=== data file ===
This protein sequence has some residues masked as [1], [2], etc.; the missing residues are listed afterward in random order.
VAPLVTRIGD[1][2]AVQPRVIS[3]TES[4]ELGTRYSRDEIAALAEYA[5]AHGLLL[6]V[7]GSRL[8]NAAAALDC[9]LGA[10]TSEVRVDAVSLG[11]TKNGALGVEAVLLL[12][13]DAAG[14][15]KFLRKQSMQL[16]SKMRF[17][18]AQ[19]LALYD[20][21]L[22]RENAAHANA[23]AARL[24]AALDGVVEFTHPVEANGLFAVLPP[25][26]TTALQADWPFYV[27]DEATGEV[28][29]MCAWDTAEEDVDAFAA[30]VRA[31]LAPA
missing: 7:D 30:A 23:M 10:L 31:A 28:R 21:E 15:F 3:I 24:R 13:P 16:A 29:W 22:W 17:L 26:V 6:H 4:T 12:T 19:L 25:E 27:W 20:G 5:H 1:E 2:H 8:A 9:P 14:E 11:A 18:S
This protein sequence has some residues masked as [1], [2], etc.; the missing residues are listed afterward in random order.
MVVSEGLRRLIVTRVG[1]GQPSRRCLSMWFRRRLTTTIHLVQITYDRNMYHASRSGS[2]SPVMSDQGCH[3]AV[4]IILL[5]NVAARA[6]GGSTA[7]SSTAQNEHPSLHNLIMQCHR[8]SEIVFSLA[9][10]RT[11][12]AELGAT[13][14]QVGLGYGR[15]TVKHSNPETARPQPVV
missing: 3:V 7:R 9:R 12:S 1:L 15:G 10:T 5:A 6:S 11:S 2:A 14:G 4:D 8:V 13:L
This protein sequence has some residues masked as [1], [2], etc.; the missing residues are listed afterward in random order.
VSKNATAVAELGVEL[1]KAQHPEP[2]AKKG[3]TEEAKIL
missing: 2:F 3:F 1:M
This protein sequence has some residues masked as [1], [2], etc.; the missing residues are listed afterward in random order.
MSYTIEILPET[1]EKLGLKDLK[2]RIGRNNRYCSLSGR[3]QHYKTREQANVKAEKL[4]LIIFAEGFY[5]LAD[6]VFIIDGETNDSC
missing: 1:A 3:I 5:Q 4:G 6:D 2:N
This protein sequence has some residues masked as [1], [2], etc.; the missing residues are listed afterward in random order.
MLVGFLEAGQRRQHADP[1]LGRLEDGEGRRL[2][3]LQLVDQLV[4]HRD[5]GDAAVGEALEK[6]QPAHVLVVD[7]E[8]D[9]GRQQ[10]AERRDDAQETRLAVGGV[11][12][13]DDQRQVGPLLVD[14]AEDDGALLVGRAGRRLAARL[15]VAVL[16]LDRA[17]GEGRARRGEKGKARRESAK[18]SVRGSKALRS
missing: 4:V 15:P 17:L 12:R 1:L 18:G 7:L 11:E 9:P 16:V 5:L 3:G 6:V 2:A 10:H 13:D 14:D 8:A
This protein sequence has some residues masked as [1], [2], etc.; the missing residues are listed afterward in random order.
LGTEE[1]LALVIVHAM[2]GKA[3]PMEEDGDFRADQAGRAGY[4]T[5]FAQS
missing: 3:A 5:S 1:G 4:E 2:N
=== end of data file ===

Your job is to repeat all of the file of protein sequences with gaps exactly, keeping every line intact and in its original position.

This protein sequence has some residues masked as [1], [2], etc.; the missing residues are listed afterward in random order.
VAPLVTRIGD[1][2]AVQPRVIS[3]TES[4]ELGTRYSRDEIAALAEYA[5]AHGLLL[6]V[7]GSRL[8]NAAAALDC[9]LGA[10]TSEVRVDAVSLG[11]TKNGALGVEAVLLL[12][13]DAAG[14][15]KFLRKQSMQL[16]SKMRF[17][18]AQ[19]LALYD[20][21]L[22]RENAAHANA[23]AARL[24]AALDGVVEFTHPVEANGLFAVLPP[25][26]TTALQADWPFYV[27]DEATGEV[28][29]MCAWDTAEEDVDAFAA[30]VRA[31]LAPA
missing: 7:D 30:A 23:M 10:L 31:A 28:R 21:E 15:F 3:I 24:R 13:P 16:A 29:W 22:W 17:L 26:V 6:H 4:T 12:T 19:L 25:E 27:W 20:G 5:H 1:E 2:H 8:A 9:P 14:E 11:A 18:S
This protein sequence has some residues masked as [1], [2], etc.; the missing residues are listed afterward in random order.
MVVSEGLRRLIVTRVG[1]GQPSRRCLSMWFRRRLTTTIHLVQITYDRNMYHASRSGS[2]SPVMSDQGCH[3]AV[4]IILL[5]NVAARA[6]GGSTA[7]SSTAQNEHPSLHNLIMQCHR[8]SEIVFSLA[9][10]RT[11][12]AELGAT[13][14]QVGLGYGR[15]TVKHSNPETARPQPVV
missing: 3:V 7:R 9:R 12:S 1:L 15:G 10:T 5:A 6:S 11:S 2:A 14:G 4:D 8:V 13:L
This protein sequence has some residues masked as [1], [2], etc.; the missing residues are listed afterward in random order.
VSKNATAVAELGVEL[1]KAQHPEP[2]AKKG[3]TEEAKIL
missing: 2:F 3:F 1:M
This protein sequence has some residues masked as [1], [2], etc.; the missing residues are listed afterward in random order.
MSYTIEILPET[1]EKLGLKDLK[2]RIGRNNRYCSLSGR[3]QHYKTREQANVKAEKL[4]LIIFAEGFY[5]LAD[6]VFIIDGETNDSC
missing: 1:A 3:I 5:Q 4:G 6:D 2:N
This protein sequence has some residues masked as [1], [2], etc.; the missing residues are listed afterward in random order.
MLVGFLEAGQRRQHADP[1]LGRLEDGEGRRL[2][3]LQLVDQLV[4]HRD[5]GDAAVGEALEK[6]QPAHVLVVD[7]E[8]D[9]GRQQ[10]AERRDDAQETRLAVGGV[11][12][13]DDQRQVGPLLVD[14]AEDDGALLVGRAGRRLAARL[15]VAVL[16]LDRA[17]GEGRARRGEKGKARRESAK[18]SVRGSKALRS
missing: 4:V 15:P 17:L 12:R 1:L 18:G 7:L 11:E 9:P 16:V 5:L 3:G 6:V 2:A 10:H 13:D 14:D 8:A
This protein sequence has some residues masked as [1], [2], etc.; the missing residues are listed afterward in random order.
LGTEE[1]LALVIVHAM[2]GKA[3]PMEEDGDFRADQAGRAGY[4]T[5]FAQS
missing: 3:A 5:S 1:G 4:E 2:N